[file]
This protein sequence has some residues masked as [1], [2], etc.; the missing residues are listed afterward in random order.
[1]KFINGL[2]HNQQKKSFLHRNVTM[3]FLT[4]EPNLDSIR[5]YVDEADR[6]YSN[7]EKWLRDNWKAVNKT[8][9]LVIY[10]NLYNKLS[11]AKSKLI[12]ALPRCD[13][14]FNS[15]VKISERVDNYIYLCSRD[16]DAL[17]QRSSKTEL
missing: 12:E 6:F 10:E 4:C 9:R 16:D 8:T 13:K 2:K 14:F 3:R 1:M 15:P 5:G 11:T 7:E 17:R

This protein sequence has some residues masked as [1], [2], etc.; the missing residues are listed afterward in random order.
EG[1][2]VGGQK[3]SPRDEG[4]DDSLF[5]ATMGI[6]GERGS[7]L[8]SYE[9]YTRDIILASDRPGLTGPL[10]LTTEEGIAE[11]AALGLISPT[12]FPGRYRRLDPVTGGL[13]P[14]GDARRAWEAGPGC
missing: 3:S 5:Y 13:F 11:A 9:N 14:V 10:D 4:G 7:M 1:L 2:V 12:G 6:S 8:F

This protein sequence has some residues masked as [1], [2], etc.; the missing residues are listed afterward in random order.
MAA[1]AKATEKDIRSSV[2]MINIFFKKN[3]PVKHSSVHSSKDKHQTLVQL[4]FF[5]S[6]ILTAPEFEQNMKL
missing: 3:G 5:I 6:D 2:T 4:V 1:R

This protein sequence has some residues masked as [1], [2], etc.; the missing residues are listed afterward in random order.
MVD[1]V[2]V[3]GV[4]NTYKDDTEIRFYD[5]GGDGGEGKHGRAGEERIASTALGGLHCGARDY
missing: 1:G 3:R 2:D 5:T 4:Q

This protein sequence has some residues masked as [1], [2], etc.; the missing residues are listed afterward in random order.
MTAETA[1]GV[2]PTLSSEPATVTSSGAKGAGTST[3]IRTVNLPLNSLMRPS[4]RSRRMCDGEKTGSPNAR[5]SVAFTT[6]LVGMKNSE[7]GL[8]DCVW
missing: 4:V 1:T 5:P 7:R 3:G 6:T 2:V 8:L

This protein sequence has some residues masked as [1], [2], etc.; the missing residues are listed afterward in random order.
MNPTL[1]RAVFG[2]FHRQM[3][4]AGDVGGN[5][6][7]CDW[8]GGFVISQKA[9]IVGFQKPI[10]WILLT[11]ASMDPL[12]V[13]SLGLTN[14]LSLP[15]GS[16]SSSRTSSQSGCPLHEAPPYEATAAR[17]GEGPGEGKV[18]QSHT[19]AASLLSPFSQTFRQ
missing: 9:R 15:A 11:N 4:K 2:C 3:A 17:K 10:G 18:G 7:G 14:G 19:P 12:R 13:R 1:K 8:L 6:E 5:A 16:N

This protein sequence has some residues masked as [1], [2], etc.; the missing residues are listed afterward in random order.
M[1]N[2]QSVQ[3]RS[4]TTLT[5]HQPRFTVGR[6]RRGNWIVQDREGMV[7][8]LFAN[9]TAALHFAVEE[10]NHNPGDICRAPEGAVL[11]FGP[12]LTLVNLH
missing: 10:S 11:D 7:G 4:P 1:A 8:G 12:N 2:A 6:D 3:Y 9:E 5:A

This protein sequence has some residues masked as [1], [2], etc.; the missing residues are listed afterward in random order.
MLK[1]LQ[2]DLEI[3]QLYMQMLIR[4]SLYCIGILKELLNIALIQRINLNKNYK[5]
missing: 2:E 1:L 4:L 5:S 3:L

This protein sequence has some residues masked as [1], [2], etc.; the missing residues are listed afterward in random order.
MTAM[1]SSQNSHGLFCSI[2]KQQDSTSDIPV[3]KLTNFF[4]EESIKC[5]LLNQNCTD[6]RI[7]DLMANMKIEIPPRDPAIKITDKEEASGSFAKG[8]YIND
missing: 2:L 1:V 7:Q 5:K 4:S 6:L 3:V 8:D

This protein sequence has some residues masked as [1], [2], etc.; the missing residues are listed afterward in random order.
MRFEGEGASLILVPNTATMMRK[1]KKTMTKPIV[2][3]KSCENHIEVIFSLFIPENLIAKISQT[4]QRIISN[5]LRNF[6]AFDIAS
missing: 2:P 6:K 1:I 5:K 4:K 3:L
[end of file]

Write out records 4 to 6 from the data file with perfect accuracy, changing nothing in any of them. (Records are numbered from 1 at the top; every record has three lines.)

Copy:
This protein sequence has some residues masked as [1], [2], etc.; the missing residues are listed afterward in random order.
MVD[1]V[2]V[3]GV[4]NTYKDDTEIRFYD[5]GGDGGEGKHGRAGEERIASTALGGLHCGARDY
missing: 1:G 3:R 2:D 5:T 4:Q

This protein sequence has some residues masked as [1], [2], etc.; the missing residues are listed afterward in random order.
MTAETA[1]GV[2]PTLSSEPATVTSSGAKGAGTST[3]IRTVNLPLNSLMRPS[4]RSRRMCDGEKTGSPNAR[5]SVAFTT[6]LVGMKNSE[7]GL[8]DCVW
missing: 4:V 1:T 5:P 7:R 3:G 6:T 2:V 8:L

This protein sequence has some residues masked as [1], [2], etc.; the missing residues are listed afterward in random order.
MNPTL[1]RAVFG[2]FHRQM[3][4]AGDVGGN[5][6][7]CDW[8]GGFVISQKA[9]IVGFQKPI[10]WILLT[11]ASMDPL[12]V[13]SLGLTN[14]LSLP[15]GS[16]SSSRTSSQSGCPLHEAPPYEATAAR[17]GEGPGEGKV[18]QSHT[19]AASLLSPFSQTFRQ
missing: 9:R 15:A 11:N 4:K 2:C 3:A 17:K 10:G 18:G 7:G 14:G 19:P 12:R 13:R 1:K 8:L 6:E 5:A 16:N